GP 15: Support physician involvement in all “best practice” recommendations and deference to the individual physician’s best judgment for individual patients.


Drug formularies restrict and stratify medication access and set co-pays.  Formularies are insensitive to individual patient needs and are often guided more by cost of medication than overall treatment value and outcome cost. 

GP 16:  Support physician involvement and an evidence-based, global benefit analysis for access to medication and deference to the physician’s best judgment for individual patients.


An independent medical staff is essential for the exercise of medical judgment for establishing and maintaining standards of care and for credentialing and oversight of medical staff members.  Hospital boards and owners are tempted to restrict—and have sometimes attempted to override—this independence in order to accomplish economic goals. 

GP 17: Support medical staff independence in all hospitals.


Treatment does not work without trust, and trust requires protections for privacy.  Privacy is especially important for psychotherapy.  

GP 18: Protect confidentiality of medical records, with added protection for psychotherapy.

GP 19: Ensure that aggregate patient data collection does not include patient-identifiable information.

GP 20: Ensure that breaches of confidential patient information by government agencies have proper legal authority.

GP 21: Inform the public and policy makers regarding the need and purpose of confidentiality in medical treatment and psychotherapy.


Public mental health systems are critical to the provision of psychiatric care to large numbers of patients. These systems must be driven by science and evidence-based policies, and funding streams must prioritize care to those with the most serious needs and must support clinically effective goals. In order to ensure that public mental health systems meet these standards, psychiatrists within such systems must play significant roles in leadership decisions pertaining to clinical policies and resource allocation, and in clinical team decisions regarding individual patient care.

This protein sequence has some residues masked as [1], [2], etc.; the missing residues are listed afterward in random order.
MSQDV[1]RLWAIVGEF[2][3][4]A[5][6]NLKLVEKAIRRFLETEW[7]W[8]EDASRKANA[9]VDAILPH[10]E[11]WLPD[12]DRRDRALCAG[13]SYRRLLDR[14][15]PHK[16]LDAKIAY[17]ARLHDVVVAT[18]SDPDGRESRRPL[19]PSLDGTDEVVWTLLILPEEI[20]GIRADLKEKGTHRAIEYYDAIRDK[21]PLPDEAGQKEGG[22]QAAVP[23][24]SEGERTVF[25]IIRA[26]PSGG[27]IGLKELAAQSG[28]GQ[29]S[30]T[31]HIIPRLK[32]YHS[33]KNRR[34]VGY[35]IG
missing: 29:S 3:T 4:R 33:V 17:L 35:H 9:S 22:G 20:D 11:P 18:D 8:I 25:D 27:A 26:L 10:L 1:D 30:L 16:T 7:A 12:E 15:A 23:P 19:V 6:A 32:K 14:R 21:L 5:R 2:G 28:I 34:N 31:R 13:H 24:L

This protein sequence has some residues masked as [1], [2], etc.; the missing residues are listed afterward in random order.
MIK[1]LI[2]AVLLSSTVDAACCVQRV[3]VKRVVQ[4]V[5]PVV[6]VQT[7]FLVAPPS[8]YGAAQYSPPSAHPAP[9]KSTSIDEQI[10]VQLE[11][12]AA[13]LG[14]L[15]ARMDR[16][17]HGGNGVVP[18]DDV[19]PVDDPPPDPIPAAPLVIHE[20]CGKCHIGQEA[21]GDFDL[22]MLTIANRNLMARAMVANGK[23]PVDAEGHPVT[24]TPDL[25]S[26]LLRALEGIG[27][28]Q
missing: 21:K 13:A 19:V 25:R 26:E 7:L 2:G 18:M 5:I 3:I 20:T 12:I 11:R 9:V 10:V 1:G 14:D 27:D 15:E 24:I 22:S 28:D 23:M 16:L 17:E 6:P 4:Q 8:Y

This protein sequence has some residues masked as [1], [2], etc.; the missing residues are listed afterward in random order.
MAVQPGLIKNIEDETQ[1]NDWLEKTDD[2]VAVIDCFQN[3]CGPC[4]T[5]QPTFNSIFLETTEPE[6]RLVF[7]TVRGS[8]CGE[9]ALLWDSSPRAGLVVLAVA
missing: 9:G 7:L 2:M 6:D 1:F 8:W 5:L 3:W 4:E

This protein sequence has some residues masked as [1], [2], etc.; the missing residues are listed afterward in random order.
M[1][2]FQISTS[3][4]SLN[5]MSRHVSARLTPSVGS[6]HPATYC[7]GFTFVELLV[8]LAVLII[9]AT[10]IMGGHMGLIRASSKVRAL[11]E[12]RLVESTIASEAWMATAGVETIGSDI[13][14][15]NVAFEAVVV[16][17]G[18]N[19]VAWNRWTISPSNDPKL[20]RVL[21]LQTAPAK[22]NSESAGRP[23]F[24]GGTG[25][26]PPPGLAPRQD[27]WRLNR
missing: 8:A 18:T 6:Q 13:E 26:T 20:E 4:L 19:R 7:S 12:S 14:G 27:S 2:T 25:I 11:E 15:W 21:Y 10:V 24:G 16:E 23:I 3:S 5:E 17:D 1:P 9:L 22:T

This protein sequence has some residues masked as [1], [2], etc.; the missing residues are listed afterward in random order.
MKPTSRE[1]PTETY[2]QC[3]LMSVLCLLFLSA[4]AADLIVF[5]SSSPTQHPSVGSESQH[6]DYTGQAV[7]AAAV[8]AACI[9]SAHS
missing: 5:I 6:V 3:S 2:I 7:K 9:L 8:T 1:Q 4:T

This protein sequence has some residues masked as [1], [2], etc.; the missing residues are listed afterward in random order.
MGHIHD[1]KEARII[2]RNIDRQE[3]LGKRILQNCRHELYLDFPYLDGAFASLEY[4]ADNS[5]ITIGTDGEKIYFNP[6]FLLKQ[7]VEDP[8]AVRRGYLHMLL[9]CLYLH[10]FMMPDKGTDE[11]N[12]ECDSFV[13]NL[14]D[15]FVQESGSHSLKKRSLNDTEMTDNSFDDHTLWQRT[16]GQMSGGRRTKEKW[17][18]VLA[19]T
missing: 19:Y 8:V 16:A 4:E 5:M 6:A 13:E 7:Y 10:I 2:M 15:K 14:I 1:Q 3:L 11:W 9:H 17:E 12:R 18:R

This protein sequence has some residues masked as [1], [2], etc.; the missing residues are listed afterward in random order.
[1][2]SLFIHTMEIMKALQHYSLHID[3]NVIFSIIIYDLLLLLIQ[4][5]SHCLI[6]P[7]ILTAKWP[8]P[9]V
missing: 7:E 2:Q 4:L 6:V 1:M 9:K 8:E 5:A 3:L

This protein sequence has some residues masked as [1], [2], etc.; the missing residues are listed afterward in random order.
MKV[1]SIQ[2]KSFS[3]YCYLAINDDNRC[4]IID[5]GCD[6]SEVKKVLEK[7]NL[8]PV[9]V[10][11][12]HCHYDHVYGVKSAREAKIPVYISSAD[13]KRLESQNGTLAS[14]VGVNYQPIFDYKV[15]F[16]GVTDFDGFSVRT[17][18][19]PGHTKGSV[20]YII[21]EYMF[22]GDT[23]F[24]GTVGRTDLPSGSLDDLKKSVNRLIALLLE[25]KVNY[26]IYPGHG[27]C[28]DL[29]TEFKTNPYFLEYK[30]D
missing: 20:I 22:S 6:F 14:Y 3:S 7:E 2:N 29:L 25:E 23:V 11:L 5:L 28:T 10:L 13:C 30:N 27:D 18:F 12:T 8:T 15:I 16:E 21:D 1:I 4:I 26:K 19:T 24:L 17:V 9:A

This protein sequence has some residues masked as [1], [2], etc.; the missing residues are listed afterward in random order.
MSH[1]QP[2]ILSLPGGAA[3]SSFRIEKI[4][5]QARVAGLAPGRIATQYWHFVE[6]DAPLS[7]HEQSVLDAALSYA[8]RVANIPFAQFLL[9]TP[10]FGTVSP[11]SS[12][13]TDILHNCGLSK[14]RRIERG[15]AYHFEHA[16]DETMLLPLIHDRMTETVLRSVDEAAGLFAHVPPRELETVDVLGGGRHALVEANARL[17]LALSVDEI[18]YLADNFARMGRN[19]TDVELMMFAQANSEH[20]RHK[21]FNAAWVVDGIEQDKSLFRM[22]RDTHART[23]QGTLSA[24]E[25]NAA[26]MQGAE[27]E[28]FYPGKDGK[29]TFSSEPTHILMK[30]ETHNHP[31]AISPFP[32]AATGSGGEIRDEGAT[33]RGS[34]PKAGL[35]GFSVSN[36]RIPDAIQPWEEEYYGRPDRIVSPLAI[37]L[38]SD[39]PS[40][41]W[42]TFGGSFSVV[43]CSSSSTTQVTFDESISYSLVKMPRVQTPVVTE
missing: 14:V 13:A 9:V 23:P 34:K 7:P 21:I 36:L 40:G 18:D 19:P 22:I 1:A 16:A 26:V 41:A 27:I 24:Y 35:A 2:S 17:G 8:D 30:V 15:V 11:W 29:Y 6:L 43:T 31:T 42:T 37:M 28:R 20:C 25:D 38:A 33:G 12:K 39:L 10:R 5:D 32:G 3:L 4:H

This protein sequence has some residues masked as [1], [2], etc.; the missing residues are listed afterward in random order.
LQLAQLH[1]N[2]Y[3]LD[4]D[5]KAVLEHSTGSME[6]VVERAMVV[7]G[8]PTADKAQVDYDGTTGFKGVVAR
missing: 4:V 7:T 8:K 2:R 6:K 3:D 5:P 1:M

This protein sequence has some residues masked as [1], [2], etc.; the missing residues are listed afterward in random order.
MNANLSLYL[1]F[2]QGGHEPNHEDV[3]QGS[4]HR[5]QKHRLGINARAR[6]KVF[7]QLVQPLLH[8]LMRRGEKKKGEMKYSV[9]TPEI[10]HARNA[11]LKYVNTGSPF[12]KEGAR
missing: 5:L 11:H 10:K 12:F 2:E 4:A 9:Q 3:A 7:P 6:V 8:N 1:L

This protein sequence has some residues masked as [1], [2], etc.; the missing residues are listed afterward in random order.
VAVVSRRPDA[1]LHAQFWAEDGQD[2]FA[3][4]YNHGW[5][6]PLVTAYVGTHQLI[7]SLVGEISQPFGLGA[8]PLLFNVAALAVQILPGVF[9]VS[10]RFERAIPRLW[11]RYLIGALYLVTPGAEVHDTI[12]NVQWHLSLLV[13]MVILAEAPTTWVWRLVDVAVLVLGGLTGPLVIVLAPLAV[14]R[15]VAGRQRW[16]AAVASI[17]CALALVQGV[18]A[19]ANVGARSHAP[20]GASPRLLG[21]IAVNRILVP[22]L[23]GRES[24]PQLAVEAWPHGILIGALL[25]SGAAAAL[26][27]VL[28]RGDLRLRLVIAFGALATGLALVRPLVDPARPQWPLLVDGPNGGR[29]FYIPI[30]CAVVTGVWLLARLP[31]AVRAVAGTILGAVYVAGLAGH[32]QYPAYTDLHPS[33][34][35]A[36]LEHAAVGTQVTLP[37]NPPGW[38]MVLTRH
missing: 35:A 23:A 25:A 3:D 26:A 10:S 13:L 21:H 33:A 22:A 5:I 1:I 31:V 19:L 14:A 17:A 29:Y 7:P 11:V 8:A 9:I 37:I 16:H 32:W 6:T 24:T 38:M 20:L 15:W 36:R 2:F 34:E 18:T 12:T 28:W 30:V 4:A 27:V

GP 22: Support stable and coherent funding for public mental health systems.

GP 23: Support priority service to adults with serious and persistent mental illness (SMI) as well as youth with serious emotional disturbances (SED), wherever they may be, including those who may be homeless or incarcerated.

GP 24: Support institutional frameworks and cultures that value the full range of physician psychiatric services and incorporate psychiatric physician leadership at all levels of operation.

Coordination of care is essential for the proper treatment of people with SMI and SED.  This entails robust coordination among various human service sectors, including, but not limited to, mental health, general health, justice, police, jail, prisons, welfare, education, and housing.  Most evidenced-based services emphasize care coordination as part of the needed care through mental health services.

GP 25; Support county-initiated cost benefit analyses which compare cost of care to absence of care and which account for fiscal impact related to general medical care, criminal-justice, welfare, incarceration, education and homelessness.



Access to care must be expanded despite a limited workforce.  Absent clear principles and careful implementation, expanding access to care will inevitably reduce standards and coordination of care.  Therefore, the SCPS supports policies which:

EAC 1: Assure that quality, efficacy and safety of multidisciplinary teams by incorporating the following: (a) each team clinician is qualified, by virtue of education, training and licensure, for the role, responsibility and relationship he or she plays; (b) team roles, responsibility and relationships are clearly delineated; and (c) care is coordinated, consultation is seamless, and referrals or transfers of care are expeditious.

EAC 2: Assure that, all clinicians who render medical care, have a fundamental medical education and meet uniform standards of education and licensure commensurate with the level of care provided.